Personal Care
Kids & Head Lice: Natural Treatments for Lice Outbreaks Post-Spring Break

Kids & Head Lice: Natural Treatments for Lice Outbreaks Post-Spring Break

February 18, 2013

By Alexandra Zissu, Editorial Director

There are lots of things parents should look out for during spring break. Here’s a fun one to add to the list: head lice. Unfortunately for you and your kids, lice don’t take a spring break.

According to lice removal experts—and parents of school-aged children everywhere!—late winter’s annual getaway is invariably followed by outbreaks of head lice. In many communities families return from vacation carrying more than just suitcases.

Head lice don’t fly or jump. They can only crawl, and we need direct contact with them to become carriers ourselves. This happens during the hair-to-hair touching so common with kids as well as via shared items like pillows, headgear, hairbrushes, and, of course, airline seats.

While most of us have attached a longstanding social stigma to head lice, this is misplaced. The critters are incredibly common—there are up to 12 million cases in the U.S. every year—and they don’t transmit disease. They’re also equal opportunity parasites whose affinity for clean and dirty hair alike says absolutely nothing about personal hygiene. Truly.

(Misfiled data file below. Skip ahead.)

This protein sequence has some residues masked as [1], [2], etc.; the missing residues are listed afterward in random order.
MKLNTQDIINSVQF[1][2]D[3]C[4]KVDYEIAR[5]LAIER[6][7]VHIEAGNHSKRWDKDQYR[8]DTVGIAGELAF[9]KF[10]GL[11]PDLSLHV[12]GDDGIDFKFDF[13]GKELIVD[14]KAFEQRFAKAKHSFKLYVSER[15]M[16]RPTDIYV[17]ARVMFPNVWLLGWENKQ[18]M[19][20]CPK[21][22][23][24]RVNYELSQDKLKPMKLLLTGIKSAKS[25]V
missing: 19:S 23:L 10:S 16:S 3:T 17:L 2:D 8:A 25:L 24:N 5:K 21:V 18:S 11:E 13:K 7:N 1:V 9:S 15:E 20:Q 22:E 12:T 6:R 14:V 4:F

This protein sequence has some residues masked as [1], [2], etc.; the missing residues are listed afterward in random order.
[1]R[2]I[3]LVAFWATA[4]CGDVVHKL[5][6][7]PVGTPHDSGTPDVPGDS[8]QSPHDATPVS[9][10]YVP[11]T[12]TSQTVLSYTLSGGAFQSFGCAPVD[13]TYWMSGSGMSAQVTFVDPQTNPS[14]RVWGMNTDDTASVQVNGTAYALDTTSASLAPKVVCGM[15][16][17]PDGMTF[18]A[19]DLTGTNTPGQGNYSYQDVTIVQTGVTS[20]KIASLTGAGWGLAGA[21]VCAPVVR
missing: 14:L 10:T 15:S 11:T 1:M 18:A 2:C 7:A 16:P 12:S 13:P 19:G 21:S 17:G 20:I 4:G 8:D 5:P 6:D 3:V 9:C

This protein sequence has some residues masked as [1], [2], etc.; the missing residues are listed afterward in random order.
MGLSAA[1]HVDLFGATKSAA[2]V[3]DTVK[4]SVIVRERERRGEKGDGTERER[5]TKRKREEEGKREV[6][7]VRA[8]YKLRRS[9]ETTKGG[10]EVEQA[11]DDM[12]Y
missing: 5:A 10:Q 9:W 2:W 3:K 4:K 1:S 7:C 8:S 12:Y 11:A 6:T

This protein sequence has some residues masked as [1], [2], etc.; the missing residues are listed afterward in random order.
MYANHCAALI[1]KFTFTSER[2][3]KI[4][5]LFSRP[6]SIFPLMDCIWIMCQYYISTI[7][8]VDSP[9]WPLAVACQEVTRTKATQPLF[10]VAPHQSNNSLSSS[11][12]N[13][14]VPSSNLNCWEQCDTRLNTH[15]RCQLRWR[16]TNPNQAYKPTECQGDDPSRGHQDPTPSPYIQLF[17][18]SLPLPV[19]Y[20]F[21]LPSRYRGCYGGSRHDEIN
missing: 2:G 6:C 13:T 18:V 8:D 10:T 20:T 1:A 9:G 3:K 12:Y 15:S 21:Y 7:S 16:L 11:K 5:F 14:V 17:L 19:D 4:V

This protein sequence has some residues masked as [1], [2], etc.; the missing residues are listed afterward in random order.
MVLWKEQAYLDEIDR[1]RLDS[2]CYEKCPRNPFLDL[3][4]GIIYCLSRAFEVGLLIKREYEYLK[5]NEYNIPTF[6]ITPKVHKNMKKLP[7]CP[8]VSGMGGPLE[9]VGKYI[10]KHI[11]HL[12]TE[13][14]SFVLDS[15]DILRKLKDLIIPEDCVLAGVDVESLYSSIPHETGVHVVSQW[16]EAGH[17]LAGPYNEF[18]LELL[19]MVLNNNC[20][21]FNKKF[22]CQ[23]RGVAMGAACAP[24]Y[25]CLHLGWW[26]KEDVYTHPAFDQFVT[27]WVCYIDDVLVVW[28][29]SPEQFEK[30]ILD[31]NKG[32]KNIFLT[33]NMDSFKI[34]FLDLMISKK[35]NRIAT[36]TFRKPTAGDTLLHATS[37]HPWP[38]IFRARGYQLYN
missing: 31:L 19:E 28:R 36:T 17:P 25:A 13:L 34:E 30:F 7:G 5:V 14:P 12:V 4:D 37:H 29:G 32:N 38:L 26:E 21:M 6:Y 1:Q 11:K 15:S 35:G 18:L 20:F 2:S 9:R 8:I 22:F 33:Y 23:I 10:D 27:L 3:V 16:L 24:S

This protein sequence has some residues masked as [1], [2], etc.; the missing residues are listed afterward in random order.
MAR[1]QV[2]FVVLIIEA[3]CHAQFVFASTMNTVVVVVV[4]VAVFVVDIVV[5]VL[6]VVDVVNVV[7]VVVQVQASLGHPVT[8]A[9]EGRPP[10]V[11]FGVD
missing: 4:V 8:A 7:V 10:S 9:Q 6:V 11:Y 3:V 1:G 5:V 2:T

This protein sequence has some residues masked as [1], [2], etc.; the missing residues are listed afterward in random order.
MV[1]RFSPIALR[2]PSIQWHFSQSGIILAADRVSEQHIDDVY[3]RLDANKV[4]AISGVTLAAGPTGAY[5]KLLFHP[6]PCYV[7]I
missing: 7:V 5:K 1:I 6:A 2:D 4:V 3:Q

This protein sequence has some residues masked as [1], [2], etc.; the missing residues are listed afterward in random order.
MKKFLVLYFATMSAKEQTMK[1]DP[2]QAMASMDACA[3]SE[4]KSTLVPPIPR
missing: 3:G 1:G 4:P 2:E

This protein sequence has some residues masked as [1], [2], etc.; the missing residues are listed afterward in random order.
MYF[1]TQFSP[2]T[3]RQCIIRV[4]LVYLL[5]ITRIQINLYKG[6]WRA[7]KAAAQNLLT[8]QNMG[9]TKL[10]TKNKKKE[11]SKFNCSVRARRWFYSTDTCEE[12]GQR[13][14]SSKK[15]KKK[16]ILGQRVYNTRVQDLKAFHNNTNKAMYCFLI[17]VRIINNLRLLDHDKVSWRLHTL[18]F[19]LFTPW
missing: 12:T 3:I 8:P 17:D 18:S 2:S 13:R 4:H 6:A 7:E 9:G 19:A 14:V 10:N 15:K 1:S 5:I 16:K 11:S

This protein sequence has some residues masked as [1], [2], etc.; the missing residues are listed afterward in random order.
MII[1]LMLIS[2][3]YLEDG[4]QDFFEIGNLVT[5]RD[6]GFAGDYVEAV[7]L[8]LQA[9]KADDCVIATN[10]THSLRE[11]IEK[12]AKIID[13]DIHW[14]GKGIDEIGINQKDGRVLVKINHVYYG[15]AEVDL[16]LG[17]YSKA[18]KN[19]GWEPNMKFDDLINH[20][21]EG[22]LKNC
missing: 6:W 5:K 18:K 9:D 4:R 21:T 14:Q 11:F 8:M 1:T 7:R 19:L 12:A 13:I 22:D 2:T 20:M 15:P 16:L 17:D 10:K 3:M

To get rid of lice, people typically turn to shampoos that contain pesticides like permethrin, pyrethrin, lindane , or malathion. While the amounts of these toxins in the products are small, the potential side effects are anything but. Lindane, for example, has been linked to cancer and nervous system damage while malathion is an organ toxicant and suspected endocrine disruptor.

Studies have linked the use of lice shampoos to an increased risk of childhood leukemia and brain cancer  and reports to the FDA’s Med Watch program reveal instances of seizures, behavioral changes, neuromuscular issues, skin problems, and other side effects following chemical head lice treatments.

Try Natural Treatments for Lice

Thankfully natural treatments are both effective and far safer. Anecdotally, parents report success by smothering (soak hair with mayonnaise or olive oil and cover with a shower cap overnight) and by relying on various essential oils. Meticulous manual extraction of eggs and lice with a fine toothed-comb is said to be the most effective method. Getting rid of lice is apparently an art, which is why there are removal services parents can hire to naturally banish the bugs. Watch and learn as strong-armed women coat tots’ heads liberally with a mix of natural conditioner and baking soda, then work a lice comb under bright light.

Since lice can only live 1 to 2 days without human contact, combining natural non-toxic strategies like these with laundering and prolonged isolation of any potentially infested items should take care of any itchy heads your family brings home from spring break. Infestations thrive when other parents at school aren’t similarly diligent. A stern letter or email from the school nurse is always helpful.

 

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